The Foundations of DRTE
(F.T. Davies)

A Brief History of CRC
(Nelms, Hindson)

The Early Days
(John Keys)

CRC's Pioneers


Bits and Pieces


The Alouette Program
The ANIK B Projects
David Florida Laboratory
Defence Communications
Detection Systems
The DRTE Computer
Doppler Navigation
HF Radio Resarch
The ISIS Program
Janet - Meteor Burst Communications
Microwave Fuze
Mobile Radio Data Systems
Prince Albert Radar Lab.
Radar Research
Radio Propagation Studies
Radio Warfare
Search and Rescue Satellite
Solid State Devices
Sounding Rockets
Trail Radio


John Barry - Doppler Navigation
John Belrose - The Early Years
Bert Blevis - The Role of the Ionosphere and Satellite Communications in Canadian Development
Bert Blevis - The Implications of Satellite Technology for Television Broadcasting in Canada
Richard Cobbold - A Short Biography of Norman Moody
Peter Forsyth - the Janet Project
Del Hansen - The RPL Mobile Observatory
Del Hansen - The Prince Albert Radar Laboratory 1958-1963
LeRoy Nelms - DRTE and Canada's Leap into Space
Gerald Poaps' Scrapbook
Radio Research in the Early Years
John Wilson - RPL as I Recall It, 1951-1956



Annual Reports





Early Development in Solid State Devices

Early Electronics Research - Velvet Glove - Transistors

Early Electronics Research/ Velvet Glove

At the new Electronics Laboratory, the first task was a thorough study of Service needs in the field of electronics research to determine important requirements which were common to more than one Service. This study, conducted under the guidance of Mr. J.W. Cox, concluded that one of the most important tri-service requirements was the development of a multiple-channel, multi-frequency communication system capable of operating at ranges of up to 200 miles and, which would be smaller, simpler and lighter than the ones already in existence. Accordingly, work was begun on this project and the progress made during 1950 and 1951 was satisfactory, but in 1951 the Defence Research Board undertook the development of the "Velvet Glove" guided missile and the main emphasis at the Electronics Laboratory had to be shifted to support this program. Dr. Irvine Paghis was placed in charge of the team of scientists at the Electronics Laboratory who were developing the warhead fuse for "Velvet Glove"; and for the next four years the largest scientific team in DRTE was exclusively devoted to supporting the guided missile project. The fuse development was successful and by the time the "Velvet Glove" program was turned over to industry, an industrial team from Canadian Westinghouse had been trained at the Electronics Laboratory to continue the work.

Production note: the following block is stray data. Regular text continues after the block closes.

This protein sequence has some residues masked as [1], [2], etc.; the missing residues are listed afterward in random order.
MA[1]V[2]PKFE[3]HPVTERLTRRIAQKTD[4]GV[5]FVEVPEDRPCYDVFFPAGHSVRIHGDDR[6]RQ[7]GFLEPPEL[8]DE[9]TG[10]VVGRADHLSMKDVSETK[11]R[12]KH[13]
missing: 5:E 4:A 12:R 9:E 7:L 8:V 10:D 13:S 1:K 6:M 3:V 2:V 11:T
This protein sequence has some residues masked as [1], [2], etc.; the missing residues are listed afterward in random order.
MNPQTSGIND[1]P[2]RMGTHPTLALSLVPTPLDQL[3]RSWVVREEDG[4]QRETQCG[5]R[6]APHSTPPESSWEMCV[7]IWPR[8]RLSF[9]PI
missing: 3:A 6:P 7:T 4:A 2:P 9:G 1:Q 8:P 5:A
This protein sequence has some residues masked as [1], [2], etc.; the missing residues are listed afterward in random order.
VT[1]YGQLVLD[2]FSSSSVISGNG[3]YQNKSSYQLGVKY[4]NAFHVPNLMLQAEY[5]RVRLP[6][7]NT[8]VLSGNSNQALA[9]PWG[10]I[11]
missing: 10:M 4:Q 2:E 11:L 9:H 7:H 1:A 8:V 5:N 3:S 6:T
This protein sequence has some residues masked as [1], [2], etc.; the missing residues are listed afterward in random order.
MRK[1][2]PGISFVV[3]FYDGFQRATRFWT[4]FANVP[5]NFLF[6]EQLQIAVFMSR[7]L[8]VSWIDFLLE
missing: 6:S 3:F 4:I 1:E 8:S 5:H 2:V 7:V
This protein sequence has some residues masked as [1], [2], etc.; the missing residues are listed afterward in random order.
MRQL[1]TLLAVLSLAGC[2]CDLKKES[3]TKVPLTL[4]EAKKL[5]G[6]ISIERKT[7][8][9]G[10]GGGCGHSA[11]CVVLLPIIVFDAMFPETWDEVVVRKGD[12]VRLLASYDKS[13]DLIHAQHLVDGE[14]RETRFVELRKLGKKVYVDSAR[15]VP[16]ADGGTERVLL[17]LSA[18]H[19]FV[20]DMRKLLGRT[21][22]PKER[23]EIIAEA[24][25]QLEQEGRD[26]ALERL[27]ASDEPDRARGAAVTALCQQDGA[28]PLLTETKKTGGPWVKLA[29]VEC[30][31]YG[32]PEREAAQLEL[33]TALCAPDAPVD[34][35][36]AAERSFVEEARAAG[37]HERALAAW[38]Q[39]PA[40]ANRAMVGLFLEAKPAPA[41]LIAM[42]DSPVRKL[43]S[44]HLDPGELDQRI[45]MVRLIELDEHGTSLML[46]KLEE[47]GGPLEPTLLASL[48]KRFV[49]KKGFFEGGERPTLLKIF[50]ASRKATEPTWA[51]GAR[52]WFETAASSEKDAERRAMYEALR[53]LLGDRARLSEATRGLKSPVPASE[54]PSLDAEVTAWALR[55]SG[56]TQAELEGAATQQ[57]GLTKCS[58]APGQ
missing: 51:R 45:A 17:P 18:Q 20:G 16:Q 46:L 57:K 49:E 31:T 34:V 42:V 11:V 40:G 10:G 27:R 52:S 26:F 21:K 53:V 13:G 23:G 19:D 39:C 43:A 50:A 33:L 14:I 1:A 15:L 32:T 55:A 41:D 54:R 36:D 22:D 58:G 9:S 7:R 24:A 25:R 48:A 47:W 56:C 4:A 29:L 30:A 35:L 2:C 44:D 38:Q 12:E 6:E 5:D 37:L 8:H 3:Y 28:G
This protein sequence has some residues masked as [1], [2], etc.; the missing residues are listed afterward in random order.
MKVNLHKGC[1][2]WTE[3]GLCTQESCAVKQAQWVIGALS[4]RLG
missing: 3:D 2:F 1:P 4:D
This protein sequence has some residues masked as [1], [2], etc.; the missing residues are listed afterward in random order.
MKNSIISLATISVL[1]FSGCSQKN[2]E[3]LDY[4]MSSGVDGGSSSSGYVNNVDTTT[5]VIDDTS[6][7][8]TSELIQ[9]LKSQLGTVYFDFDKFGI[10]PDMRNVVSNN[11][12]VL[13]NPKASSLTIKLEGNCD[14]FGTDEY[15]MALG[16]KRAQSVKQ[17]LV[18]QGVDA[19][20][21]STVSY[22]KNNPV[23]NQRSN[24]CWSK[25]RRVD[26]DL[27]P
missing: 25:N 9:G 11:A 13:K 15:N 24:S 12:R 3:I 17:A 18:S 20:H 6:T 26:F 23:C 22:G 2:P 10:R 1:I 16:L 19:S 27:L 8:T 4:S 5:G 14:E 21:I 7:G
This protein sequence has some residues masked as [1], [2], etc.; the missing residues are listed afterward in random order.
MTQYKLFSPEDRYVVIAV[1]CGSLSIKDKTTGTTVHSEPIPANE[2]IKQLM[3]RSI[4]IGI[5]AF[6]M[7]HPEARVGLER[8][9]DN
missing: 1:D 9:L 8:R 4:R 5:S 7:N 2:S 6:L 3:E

Apart from the development of the electronic systems for "Velvet Glove", the scientists at the Electronics Laboratory were concerned with research on radar, navigational aids, and general electronics. Some of these projects, such as the work on electronic counter measures and on detection systems against aircraft and ballistic missile threat were of a secret nature.

Studies were related to methods of interception, jamming, or deflection. In addition to this secret work, the Electronics Laboratory was also concerned with the development and improvement of more conventional electronic systems used in defence.


Considerable research was done on transistors, those tiny electronic devices which rapidly replaced the larger vacuum tubes in so much modern (for the time) electrical equipment, and on related solid state devices. This research into circuitry frequently involved entirely new mathematical and physical developments and, since it was a relatively new field, the prospects of improvement were virtually unlimited. At the time, it was believed that transistors would revolutionize the electronics industry. The size and weight of every type of electronic gear was being drastically reduced, while the operational uses to which electronics could be put was being altered and increased. Transistors promised higher reliability than vacuum tubes, which meant that more complicated electrical equipment could be developed without the risk of component failure. At the time, an Electronics Laboratory scientific team under Mr. N.F. Moody was continually studying and testing the many new transistors which were being produced, selecting those which promised the highest performance for military purposes, suggesting modifications and improvements to industry and re-designing radio circuits on Service equipment to take the fullest advantage of new development. Representatives from Canadian industry attended instructional courses at the Electronics Laboratory in transistor techniques and the uses of transistors in general, so that DRB knowledge could be shared with Canadian firms who manufacture Service electronic equipment. Related to this transistor program is the broader task of reducing the weight of electrical equipment by means of new, lightweight material and other techniques.